Tuesday, March 16, 2010

New critique of proposed hypersexuality disorder

Although the construct of hypersexuality is becoming popular with clinicians, strong empirical evidence for its validity is lacking, according to a new critique in the Archives of Sexual Behavior. The author, Jason Winters, is a research psychologist involved with the High Risk Sex Offender Program of the Forensic Psychiatric Services Commission in Vancouver, BC.

As with other disorders being proposed for DSM-5, due out in 2013, the boundary between normalcy and supposed pathology is fuzzy and arbitrary, writes Winters. Findings from a recent Internet survey he conducted suggest that more than four out of every ten men and one out of five women might meet the "excessive sexuality" criterion, operationalized as an average of seven or more orgasms per week.

And if behaviors that interfere with other responsibilities are evidence of pathology in the sexual realm, why not create formal mental disorders for other types of preoccupations? For example, why not pathologize a tenure-track professor who prioritizes academic work over family and friends? (I was glad Winters did not mention excessive blogging as an example of a potential mental illness, but then I remembered that Internet Addiction has already been proposed for the DSM.)

The criterion of engaging in sexual behavior to enhance mood is similarly problematic:

[I]f we are to accept that repeatedly engaging in sexual behaviors to enhance mood is symptomatic of a distinct sexual disorder, then we must also be willing to accept that repeatedly engaging in non-sexual rewarding behaviors for a similar effect is symptomatic of other corresponding mental disorders…. [But] the DSM does not include disorders of watching too much television, or shopping, exercising, or working too much.
As Winters points out, an unstated bias against sexual expression outside of a traditional monogamous marital dyad seems the basis for calling some sexual behaviors -- such as one-night stands, anonymous sex, and multiple partners -- evidence of disease.

Ultimately, he concludes that while excessive sexuality may be problematic and distressing for some, and in such cases merits clinical attention, a new diagnosis may be of "dubious value."

Except, I might add, to the civil commitment industry, increasingly desperate for new diagnoses to justify the civil commitment of sex offenders who do not qualify for recognized mental illnesses.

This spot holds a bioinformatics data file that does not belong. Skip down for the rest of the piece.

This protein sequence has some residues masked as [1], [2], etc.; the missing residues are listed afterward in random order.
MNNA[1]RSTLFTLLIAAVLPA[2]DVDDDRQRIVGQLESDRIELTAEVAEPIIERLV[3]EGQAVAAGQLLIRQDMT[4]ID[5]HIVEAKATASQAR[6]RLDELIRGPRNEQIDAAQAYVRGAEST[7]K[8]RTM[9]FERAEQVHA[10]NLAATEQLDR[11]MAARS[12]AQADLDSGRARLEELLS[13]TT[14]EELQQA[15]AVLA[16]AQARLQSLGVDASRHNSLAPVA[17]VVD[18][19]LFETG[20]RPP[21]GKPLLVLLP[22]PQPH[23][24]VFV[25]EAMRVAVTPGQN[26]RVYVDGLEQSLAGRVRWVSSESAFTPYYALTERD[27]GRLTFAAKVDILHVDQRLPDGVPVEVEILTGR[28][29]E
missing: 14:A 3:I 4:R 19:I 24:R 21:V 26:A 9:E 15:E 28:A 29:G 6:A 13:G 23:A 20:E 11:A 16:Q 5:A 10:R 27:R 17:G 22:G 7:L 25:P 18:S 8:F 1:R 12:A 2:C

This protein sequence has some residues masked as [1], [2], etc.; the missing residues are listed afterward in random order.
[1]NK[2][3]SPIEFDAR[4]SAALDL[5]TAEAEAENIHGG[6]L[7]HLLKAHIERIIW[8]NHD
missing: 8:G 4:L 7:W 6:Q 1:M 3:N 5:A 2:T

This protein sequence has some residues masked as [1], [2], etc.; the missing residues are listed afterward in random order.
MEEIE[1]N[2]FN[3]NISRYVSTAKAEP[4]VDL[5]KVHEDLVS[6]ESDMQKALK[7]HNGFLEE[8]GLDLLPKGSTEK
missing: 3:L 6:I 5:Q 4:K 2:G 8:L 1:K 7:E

2 comments:

  1. I think your slam against the "civil commitment industry" is misplaced.

    I think the deeper issue is the one you speak to directly above it: the unstated bias against sexual expression outside the marital dyad. The problem here is that while there might be a majority of people who reject that bias there is no consensus either within psychology or in the public at large as to where you draw the line. Pedophilia now a disorder yet homosexuality is normal when for most of American history the exact opposite was the case.

    The civil commitment industry is just a derivative of the fact that psychology as a profession is in sexual disease industry, and has been from the very beginning. An honest look at the last 100+ years should tell us that this has been not only a disaster for most people caught up in it, it's been a huge mistake on the part of psychology to have ever traveled this road.

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  2. it seems to me there's an even deeper unstated bias: against pleasure. the idea of doing something repeatedly seems to be considered a sign of illness somehow. that's absurd. it's as if the field is suspicious of enjoyment. what are they actually saying, that somehow nature is mistaken, and that things should only be done for "rational" reasons and only in "approved" amounts or your ill? that seems an illness, perhaps "pleasure-aversel personality disorder." the arrogance of presuming to know the right amount of sex or any other thing our very being is designed to seek and enjoy astonishes me. further, i don't even agree that there are objective things that "should" take precedence over other things. what i mean is, it might not seem ideal for a professor to place his work over his family, and sure it's not a balanced lifestyle, but who's to say ultimately that it's wrong or right? for whom? the family? the prof himself? society as a whole? as measured by what, exactly? what if his focus on work yields a cure for cancer, and his kids and wife, tho missing him, go on to have ok lives. then is it disordered? and so on.

    and the proposed numbers here: hilarious. so some think if you have sex once a day (or is masturbation included?), that might be an addiction. um, right guys. would it be an addiction for a happily married couple who've been doing it like that for 30 years? or only for single people? what about live-ins?

    the whole thing -gambling addiction, internet addiction, sex addiction -- is silly. it lacks both common sense and usefulness, and the potential for harm is apparent.

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